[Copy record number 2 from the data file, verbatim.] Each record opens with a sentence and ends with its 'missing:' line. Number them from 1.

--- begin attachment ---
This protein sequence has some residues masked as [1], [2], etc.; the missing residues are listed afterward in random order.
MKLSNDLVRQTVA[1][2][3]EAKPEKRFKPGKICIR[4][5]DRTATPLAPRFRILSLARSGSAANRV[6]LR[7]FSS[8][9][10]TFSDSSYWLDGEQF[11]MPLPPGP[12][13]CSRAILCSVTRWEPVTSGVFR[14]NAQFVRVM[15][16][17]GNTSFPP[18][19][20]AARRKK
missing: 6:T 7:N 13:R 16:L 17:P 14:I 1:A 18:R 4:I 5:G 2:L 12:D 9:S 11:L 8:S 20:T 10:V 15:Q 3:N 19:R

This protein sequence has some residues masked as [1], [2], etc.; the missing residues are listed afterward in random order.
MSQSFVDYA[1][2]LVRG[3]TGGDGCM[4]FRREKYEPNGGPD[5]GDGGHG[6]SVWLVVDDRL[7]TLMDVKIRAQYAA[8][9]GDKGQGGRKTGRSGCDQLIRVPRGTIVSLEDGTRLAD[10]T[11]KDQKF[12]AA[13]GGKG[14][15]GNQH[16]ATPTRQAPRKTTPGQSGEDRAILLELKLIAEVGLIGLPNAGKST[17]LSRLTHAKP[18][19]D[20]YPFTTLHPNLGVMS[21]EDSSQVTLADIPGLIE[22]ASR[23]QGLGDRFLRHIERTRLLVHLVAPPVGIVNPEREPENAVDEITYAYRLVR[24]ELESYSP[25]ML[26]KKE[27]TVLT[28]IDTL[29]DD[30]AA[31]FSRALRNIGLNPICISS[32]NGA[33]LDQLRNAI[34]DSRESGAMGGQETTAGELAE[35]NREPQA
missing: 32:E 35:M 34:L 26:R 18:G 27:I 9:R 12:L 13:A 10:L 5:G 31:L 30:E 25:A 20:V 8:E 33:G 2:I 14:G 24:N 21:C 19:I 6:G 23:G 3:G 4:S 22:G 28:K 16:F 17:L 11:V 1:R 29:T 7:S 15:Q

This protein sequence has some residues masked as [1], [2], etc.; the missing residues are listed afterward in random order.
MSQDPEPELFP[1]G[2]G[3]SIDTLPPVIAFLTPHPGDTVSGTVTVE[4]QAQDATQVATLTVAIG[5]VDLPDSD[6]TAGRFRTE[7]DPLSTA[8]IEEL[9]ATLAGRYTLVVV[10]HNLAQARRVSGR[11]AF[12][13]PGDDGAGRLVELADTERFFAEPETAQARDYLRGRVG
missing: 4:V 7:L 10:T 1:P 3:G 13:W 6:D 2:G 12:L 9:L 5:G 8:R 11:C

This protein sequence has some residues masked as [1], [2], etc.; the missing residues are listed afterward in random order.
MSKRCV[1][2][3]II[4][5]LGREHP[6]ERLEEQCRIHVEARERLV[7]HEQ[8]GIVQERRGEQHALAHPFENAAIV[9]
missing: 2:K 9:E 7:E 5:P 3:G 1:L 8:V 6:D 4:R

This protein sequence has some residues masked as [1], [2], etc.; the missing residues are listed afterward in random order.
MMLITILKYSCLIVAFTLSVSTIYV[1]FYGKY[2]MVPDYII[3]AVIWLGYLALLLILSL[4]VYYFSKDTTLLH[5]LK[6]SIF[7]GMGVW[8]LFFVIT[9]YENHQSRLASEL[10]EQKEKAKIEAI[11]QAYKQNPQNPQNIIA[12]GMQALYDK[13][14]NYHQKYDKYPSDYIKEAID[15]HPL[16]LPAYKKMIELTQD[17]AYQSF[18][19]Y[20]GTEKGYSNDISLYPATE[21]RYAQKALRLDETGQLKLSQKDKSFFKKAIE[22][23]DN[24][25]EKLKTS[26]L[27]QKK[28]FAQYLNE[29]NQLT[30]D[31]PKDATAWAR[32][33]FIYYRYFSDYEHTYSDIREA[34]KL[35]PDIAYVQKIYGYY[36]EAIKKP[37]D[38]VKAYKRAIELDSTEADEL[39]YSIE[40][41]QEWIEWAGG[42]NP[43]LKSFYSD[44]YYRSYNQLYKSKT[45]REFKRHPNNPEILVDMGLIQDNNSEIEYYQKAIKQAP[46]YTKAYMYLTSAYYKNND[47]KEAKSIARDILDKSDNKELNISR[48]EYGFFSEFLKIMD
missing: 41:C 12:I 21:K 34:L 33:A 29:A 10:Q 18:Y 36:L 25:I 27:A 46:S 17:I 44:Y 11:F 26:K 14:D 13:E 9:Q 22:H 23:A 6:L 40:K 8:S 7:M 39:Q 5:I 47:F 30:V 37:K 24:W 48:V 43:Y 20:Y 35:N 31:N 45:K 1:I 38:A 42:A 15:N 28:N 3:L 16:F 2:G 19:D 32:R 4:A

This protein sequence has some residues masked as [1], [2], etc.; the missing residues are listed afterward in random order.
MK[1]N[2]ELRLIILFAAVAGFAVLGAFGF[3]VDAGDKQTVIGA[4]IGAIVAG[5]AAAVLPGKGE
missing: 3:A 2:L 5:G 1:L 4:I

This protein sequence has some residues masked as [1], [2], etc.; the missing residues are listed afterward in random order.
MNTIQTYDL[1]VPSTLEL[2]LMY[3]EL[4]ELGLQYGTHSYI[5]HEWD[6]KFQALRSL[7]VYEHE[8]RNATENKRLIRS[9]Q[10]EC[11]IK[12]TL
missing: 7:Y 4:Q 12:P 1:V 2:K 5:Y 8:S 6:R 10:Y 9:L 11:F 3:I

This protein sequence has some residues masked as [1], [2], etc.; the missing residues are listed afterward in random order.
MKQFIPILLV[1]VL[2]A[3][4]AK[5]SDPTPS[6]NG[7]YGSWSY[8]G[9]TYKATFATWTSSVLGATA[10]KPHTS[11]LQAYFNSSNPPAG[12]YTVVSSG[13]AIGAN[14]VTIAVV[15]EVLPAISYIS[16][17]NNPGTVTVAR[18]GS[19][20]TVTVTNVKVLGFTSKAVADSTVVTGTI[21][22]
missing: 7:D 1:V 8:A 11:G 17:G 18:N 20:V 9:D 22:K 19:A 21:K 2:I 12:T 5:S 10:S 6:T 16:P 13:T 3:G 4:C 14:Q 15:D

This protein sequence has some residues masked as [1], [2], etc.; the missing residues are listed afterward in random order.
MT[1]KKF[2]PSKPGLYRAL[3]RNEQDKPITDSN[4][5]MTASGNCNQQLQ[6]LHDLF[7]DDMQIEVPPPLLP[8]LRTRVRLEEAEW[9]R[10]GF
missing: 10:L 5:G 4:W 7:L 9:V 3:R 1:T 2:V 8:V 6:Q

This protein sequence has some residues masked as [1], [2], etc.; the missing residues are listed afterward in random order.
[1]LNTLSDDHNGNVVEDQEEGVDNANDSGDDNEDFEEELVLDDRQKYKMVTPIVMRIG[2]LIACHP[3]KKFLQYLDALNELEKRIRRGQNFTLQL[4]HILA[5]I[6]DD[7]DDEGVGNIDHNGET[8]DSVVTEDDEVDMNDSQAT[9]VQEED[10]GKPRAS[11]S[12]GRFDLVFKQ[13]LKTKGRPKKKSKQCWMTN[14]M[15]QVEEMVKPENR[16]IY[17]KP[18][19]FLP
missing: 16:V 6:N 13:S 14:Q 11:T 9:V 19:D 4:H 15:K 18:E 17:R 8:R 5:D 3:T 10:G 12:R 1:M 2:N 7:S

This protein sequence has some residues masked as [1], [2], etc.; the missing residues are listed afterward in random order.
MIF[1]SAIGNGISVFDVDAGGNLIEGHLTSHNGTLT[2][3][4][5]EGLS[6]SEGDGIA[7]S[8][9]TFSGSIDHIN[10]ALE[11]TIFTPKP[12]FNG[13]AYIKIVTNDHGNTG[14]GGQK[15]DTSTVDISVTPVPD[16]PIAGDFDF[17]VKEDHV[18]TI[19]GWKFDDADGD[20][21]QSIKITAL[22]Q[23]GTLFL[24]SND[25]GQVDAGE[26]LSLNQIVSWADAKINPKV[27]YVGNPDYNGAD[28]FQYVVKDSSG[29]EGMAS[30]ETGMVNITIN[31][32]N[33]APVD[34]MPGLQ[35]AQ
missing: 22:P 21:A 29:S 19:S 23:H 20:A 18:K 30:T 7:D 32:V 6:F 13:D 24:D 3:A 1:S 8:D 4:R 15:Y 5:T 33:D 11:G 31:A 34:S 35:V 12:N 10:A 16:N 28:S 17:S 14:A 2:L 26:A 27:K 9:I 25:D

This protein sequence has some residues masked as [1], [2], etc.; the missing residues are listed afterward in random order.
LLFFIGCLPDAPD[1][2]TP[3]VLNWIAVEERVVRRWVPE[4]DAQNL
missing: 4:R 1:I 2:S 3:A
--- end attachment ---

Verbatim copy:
This protein sequence has some residues masked as [1], [2], etc.; the missing residues are listed afterward in random order.
MSQSFVDYA[1][2]LVRG[3]TGGDGCM[4]FRREKYEPNGGPD[5]GDGGHG[6]SVWLVVDDRL[7]TLMDVKIRAQYAA[8][9]GDKGQGGRKTGRSGCDQLIRVPRGTIVSLEDGTRLAD[10]T[11]KDQKF[12]AA[13]GGKG[14][15]GNQH[16]ATPTRQAPRKTTPGQSGEDRAILLELKLIAEVGLIGLPNAGKST[17]LSRLTHAKP[18][19]D[20]YPFTTLHPNLGVMS[21]EDSSQVTLADIPGLIE[22]ASR[23]QGLGDRFLRHIERTRLLVHLVAPPVGIVNPEREPENAVDEITYAYRLVR[24]ELESYSP[25]ML[26]KKE[27]TVLT[28]IDTL[29]DD[30]AA[31]FSRALRNIGLNPICISS[32]NGA[33]LDQLRNAI[34]DSRESGAMGGQETTAGELAE[35]NREPQA
missing: 32:E 35:M 34:L 26:R 18:G 27:I 9:R 12:L 13:A 10:L 5:G 31:L 30:E 25:A 20:V 8:E 33:G 2:I 14:G 24:N 21:C 19:I 6:G 23:G 3:G 4:S 22:G 28:K 16:F 17:L 11:V 1:R 29:T 7:S 15:Q